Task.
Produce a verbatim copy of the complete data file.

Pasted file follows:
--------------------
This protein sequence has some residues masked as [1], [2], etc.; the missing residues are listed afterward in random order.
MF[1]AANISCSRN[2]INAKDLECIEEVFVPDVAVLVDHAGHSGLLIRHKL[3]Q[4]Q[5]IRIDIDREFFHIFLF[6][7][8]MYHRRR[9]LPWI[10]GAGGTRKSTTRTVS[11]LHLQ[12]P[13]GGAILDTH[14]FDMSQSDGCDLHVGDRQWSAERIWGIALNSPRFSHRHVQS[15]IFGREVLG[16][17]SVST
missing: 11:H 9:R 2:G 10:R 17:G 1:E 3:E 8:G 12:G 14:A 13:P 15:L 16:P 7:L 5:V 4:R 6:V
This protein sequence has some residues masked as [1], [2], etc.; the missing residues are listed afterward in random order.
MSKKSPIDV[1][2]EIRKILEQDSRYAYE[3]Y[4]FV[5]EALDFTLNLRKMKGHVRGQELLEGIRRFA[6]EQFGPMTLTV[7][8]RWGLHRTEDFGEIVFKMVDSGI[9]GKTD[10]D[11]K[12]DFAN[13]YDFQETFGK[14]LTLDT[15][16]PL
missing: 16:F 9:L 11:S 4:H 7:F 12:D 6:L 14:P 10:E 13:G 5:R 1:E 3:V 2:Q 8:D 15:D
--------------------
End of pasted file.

This protein sequence has some residues masked as [1], [2], etc.; the missing residues are listed afterward in random order.
MF[1]AANISCSRN[2]INAKDLECIEEVFVPDVAVLVDHAGHSGLLIRHKL[3]Q[4]Q[5]IRIDIDREFFHIFLF[6][7][8]MYHRRR[9]LPWI[10]GAGGTRKSTTRTVS[11]LHLQ[12]P[13]GGAILDTH[14]FDMSQSDGCDLHVGDRQWSAERIWGIALNSPRFSHRHVQS[15]IFGREVLG[16][17]SVST
missing: 11:H 9:R 2:G 10:R 17:G 1:E 3:E 8:G 12:G 14:A 13:P 15:L 16:P 7:L 5:V 4:R 6:V
This protein sequence has some residues masked as [1], [2], etc.; the missing residues are listed afterward in random order.
MSKKSPIDV[1][2]EIRKILEQDSRYAYE[3]Y[4]FV[5]EALDFTLNLRKMKGHVRGQELLEGIRRFA[6]EQFGPMTLTV[7][8]RWGLHRTEDFGEIVFKMVDSGI[9]GKTD[10]D[11]K[12]DFAN[13]YDFQETFGK[14]LTLDT[15][16]PL
missing: 16:F 9:L 11:S 4:H 7:F 12:D 6:L 14:P 10:E 13:G 5:R 1:E 3:V 2:Q 8:D 15:D